CYCLING NEWS & REVIEW:
By Columnist Genevieve Whitson – Professional Cyclist
You do not need to be a natural to master climb. The biggest myth out there is that you are either a ‘natural’ or ‘no hope’ on hills – and its just not true. Learning to climb takes a bit of patience, but anyone can take their climbing ability to a new level.
How to Climb
The first step is to actually train on hills, or if you don’t have access to hills to replicate hills on a turbo trainer or gym. Climbing well requires strength and endurance and that is something that not all riders are born with.
So, if you’re currently struggling with hills, then I would suggest getting some good endurance rides in. Therefore, increasing your practice stamina and strength together. For instance ride for at least 1.5-2 hours over mixed terrain, which requires you to change your gears a lot and get in and out of the saddle. This makes your muscles more adaptive to changing power output and will make it easier when you target specific hills in a few weeks time.
Once you have some stamina in your legs, then it’s time to some specific sessions on hills. I would suggest, over the winter, doing some low cadence strength work on hills. This includes repeat efforts going up at around 60-70rpm for 5-minutes at a time and then spinning back down the hill around 90-100 to flush the legs out. This is quite an old school way of building strength in the legs and has been commonly used by Tour de France riders for the alpine stages.
The key is to not do this session all-year-round as it’s really taxing on the legs, but over the winter it’s perfect for lifting the power. If you don’t have access to good hills, then head straight to the gym for squats and deadlifts. Squats, in particular, done properly (I suggest getting supervision for anyone new to lifting weights), will also build up the muscles in your quads, while the deadlifts will focus on the calves.
After a few months in the gym, you’ll notice a considerable difference climbing. To get the ‘jump’ for climbing, for example, when the bunch goes up and someone attacks or cracks up the gears, you need to practice pure speed on hills. Find a hill which you can tear up at max effort for anywhere between 1-3 mins which will help prepare your body for the pace changes in groups. You can even incorporate 30-seconds on/30-seconds off amongst this or in alternative reps to help your lungs and muscles adapt to the changing pace of group rides.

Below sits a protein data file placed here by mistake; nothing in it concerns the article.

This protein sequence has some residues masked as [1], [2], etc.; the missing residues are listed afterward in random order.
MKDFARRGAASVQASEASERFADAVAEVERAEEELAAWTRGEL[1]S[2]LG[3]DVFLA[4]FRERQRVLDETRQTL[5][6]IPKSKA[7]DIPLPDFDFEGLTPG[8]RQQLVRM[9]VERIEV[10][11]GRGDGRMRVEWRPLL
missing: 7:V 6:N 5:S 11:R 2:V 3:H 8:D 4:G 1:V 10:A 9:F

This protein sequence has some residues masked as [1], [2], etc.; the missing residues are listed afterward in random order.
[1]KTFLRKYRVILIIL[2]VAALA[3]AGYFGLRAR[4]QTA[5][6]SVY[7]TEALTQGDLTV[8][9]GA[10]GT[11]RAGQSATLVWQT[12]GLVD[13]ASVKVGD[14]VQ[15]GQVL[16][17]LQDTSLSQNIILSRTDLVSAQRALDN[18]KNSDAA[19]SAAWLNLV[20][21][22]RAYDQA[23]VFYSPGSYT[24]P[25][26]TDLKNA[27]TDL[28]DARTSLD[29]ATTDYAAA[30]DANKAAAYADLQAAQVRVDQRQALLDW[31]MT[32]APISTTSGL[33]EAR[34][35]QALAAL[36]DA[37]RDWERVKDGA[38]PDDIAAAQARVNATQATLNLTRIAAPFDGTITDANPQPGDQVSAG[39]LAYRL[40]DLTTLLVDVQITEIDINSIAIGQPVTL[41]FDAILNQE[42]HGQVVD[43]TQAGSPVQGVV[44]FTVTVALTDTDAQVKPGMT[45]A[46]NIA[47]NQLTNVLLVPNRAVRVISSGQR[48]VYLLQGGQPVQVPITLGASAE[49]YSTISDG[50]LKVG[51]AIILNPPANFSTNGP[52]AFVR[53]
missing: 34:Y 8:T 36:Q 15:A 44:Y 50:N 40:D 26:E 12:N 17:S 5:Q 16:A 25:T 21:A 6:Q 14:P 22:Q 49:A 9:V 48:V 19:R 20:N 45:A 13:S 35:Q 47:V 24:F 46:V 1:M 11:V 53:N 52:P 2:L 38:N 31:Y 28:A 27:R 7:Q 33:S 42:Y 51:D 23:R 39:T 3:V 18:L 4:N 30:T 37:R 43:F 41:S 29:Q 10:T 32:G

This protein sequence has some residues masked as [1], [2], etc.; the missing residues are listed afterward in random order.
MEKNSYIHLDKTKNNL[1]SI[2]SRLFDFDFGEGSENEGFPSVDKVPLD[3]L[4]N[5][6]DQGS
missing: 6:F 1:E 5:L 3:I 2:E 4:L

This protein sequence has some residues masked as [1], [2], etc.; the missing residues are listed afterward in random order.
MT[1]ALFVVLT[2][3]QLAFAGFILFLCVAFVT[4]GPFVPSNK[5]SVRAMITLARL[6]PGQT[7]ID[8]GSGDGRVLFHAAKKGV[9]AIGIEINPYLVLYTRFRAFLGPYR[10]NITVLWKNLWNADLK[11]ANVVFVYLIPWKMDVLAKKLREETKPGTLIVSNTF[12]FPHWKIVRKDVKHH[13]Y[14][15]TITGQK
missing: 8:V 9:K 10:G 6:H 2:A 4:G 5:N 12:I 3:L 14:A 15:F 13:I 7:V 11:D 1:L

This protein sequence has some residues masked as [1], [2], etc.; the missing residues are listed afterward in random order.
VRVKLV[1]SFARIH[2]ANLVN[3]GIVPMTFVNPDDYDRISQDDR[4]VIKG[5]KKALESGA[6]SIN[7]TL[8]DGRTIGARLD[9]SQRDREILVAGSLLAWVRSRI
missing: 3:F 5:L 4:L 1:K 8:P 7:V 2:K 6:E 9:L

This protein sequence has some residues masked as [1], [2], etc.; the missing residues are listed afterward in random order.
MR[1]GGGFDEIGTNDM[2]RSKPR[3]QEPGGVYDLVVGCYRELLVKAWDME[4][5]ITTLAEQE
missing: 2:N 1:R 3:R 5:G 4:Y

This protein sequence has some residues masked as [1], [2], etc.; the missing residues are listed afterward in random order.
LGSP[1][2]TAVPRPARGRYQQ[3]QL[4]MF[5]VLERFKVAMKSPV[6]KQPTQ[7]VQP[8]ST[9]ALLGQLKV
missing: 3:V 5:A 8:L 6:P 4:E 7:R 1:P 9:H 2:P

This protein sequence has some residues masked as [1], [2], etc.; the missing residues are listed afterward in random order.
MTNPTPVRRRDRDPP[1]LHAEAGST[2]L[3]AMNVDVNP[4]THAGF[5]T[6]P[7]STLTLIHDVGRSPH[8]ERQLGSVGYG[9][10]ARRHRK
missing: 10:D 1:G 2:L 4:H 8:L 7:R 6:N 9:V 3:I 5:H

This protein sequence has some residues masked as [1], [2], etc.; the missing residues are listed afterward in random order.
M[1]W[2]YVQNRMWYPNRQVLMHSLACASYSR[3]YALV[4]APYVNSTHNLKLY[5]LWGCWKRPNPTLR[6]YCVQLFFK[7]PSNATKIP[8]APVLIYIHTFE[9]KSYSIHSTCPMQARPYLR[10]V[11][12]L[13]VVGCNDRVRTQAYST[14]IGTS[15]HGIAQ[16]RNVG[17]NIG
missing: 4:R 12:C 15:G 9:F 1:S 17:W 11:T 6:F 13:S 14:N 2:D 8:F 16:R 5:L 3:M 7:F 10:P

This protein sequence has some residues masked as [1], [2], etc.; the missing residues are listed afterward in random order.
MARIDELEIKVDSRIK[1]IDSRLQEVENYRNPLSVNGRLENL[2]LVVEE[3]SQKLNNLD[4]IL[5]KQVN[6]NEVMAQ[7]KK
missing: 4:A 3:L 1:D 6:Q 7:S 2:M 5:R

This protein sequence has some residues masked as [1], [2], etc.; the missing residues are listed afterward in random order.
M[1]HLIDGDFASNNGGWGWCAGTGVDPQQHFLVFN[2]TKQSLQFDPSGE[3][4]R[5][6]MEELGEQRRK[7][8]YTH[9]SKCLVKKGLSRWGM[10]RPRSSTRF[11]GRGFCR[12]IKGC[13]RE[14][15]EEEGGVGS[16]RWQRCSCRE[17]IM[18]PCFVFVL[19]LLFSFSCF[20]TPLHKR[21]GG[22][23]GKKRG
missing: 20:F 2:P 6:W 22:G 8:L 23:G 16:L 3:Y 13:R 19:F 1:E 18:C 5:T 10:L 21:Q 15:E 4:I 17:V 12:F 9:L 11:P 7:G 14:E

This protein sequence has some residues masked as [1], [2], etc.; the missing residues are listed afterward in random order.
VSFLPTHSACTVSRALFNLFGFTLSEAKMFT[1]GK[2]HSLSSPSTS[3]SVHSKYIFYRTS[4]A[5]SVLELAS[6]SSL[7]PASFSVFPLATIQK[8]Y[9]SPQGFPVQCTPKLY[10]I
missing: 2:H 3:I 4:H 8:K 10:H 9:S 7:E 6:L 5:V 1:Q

Climbing should not be feared! Go find a hill and go forth!
About Our Cycling News and Review Columnist
Genevieve Whitson is a NZ born, British/Scottish cyclist, based in Edinburgh, Scotland. Gen has a raced at the highest level for Road, Cyclocross and Mountain biking, have competed in four World Championships, multiple World Cups as well as riding professionally on the road. Gen has raced all around the globe on the road bike and is currently riding for a Belgium team, Isorex competing in all the major spring classics.
Highlights of her career include gaining a top 30 finish at the World Cyclocross Championships, a stage win in a major USA road tour, and winning the 2015 Scottish National Hill Climb Champs. Gen also loves to ride a rickshaw in Edinburgh for strength training on the side and is heavily involved in supporting/mentoring up and coming female/male athletes to ride to their potential. Her mantra on the bike is: Eat the pain…
Disclaimer: The information published in this column is the author’s own professional and personal knowledge, and opinion. This information and opinion are not intended to be a substitute for professional medical advice, diagnosis or treatment of any manner. Always seek the advice of your physician or another qualified health provider with any questions you may have regarding any medical condition and consult a qualified medical professional before beginning any nutritional program or exercise program. Never disregard professional medical advice or delay in seeking it because of something you have read on InShape News.